It is also unnecessary to have dogs tested for specific conditions that are not found within the breed. For example, most large dogs need to be tested for hip dysplasia that can be certified free from the condition once the dog is fully mature. This test can be repeated since it is more common to see the problem develop later in life. In a small or toy breed where hip dysplasia is not a problem, unless there was some specific concern or history in a particular breeding line testing for this condition would not be required.
A great number of breeds have the same type of problematic autosomal recessive genetic condition, which then can be tested for with simple blood tests. PRA or progressive retinal atrophy, a condition that is painless but causes dogs to gradually go completely blind, is one disease that can be tested for prior to breeding. This is important since it normally doesn't occur until the dog are middle aged, meaning they may have already passed the trait on to many litters of puppies.
Interesting enough, narcolepsy is a fairly common neurological condition seen in several breeds. Labs, Dobermans and even the low bodied Dachshunds may be prone to this sleeping disorder. Genetic testing can identify females and males that are carriers of the condition prior to breeding to avoid breeding two carriers together.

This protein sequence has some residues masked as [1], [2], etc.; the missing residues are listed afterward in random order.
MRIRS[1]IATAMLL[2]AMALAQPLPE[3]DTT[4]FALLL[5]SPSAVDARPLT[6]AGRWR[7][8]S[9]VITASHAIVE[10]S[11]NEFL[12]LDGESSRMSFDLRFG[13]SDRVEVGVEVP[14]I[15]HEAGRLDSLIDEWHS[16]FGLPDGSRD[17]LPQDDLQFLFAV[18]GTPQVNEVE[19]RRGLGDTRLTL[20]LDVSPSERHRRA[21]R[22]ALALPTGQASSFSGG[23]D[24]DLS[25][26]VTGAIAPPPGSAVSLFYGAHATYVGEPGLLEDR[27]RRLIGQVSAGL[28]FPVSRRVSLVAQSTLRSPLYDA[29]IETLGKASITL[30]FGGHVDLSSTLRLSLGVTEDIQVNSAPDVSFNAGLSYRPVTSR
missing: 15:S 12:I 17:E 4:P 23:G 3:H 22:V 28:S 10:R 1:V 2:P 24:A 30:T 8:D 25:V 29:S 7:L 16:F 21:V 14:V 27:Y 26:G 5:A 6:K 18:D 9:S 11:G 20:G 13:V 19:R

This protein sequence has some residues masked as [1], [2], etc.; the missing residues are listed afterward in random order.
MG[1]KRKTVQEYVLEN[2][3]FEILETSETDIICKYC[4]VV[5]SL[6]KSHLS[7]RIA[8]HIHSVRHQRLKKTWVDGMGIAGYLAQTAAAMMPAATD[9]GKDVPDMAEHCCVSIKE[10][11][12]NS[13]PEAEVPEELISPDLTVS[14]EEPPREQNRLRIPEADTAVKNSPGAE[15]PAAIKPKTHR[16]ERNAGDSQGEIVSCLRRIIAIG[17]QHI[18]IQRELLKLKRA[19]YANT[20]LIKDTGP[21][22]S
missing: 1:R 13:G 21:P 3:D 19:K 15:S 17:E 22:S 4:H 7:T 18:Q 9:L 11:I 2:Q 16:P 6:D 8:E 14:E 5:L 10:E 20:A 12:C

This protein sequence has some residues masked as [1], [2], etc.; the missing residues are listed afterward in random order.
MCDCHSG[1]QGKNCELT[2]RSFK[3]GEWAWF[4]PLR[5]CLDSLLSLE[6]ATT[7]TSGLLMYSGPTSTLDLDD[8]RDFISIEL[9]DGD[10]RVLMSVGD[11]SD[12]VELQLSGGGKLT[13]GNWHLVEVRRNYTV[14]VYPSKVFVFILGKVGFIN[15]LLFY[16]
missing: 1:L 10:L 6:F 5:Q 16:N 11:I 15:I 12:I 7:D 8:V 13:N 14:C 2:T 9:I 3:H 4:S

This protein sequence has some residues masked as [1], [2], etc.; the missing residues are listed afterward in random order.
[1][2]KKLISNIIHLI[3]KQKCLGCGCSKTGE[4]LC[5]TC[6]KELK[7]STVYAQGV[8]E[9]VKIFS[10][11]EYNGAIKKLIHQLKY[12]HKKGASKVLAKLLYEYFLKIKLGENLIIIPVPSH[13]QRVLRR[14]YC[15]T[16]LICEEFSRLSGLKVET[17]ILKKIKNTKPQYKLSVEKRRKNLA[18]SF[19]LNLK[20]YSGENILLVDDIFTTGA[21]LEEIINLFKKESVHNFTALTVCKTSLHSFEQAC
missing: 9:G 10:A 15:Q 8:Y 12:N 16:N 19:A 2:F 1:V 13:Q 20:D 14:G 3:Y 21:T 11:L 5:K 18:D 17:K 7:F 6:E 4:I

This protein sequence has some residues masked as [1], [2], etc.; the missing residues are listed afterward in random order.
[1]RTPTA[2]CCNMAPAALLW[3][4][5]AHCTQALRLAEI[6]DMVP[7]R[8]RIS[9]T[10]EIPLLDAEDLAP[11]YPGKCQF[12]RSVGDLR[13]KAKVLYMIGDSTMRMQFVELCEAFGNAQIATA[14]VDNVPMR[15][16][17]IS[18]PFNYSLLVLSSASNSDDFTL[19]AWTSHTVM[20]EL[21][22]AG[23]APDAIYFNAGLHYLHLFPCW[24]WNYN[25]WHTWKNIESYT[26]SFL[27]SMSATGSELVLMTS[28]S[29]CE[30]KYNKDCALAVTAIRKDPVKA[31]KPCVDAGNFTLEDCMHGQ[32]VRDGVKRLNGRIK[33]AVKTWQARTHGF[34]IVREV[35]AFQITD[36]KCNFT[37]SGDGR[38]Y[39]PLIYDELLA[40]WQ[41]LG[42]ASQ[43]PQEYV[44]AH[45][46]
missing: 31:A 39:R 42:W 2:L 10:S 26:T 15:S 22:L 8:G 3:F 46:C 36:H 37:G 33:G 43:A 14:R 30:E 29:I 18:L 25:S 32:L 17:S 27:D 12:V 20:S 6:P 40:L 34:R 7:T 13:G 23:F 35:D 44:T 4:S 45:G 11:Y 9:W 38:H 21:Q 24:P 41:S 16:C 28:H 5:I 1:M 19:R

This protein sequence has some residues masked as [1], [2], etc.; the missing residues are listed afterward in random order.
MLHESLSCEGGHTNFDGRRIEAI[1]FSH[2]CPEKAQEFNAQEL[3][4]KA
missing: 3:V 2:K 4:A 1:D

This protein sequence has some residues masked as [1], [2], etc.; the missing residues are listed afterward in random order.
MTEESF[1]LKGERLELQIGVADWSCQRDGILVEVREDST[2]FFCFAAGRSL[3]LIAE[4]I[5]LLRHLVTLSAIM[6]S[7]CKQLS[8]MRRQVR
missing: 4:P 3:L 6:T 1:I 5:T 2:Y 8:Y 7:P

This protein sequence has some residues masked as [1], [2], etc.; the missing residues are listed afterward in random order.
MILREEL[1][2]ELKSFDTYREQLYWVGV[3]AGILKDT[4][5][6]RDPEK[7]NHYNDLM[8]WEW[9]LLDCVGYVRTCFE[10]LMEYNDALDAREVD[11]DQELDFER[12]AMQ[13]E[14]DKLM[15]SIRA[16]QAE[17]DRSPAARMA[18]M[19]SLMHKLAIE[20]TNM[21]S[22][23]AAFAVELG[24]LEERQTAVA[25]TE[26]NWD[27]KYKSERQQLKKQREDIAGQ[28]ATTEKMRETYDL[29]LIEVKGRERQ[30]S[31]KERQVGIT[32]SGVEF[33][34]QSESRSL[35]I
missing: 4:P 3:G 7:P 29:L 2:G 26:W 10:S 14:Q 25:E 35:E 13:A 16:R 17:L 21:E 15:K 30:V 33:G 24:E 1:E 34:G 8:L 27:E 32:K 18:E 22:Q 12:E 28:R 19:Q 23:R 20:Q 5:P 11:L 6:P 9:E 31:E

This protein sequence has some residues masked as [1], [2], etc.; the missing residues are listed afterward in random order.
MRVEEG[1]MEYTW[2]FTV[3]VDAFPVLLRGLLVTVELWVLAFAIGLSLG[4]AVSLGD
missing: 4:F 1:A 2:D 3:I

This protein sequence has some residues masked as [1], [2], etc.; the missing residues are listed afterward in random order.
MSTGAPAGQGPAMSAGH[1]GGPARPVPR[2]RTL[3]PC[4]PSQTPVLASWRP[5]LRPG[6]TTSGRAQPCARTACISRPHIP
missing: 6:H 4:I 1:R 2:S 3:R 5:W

Most collie breeds and some of the sheep herding breeds have a breed specific condition known as Collie Eye Anomaly or CEA. This is a lesion that occurs in the choroid under the retina, causing mild to significant vision problems. While it is often seen in very young puppies, the dogs will adjust with just mild symptoms, often leading the owners to mistakenly believe the situation has corrected itself. Dogs that have CEA or are carriers of the gene will pass this potentially serious condition on to their offspring. Testing in advance of breeding in any collie breed or collie cross is highly recommended to prevent this genetic problem from increasing in frequency.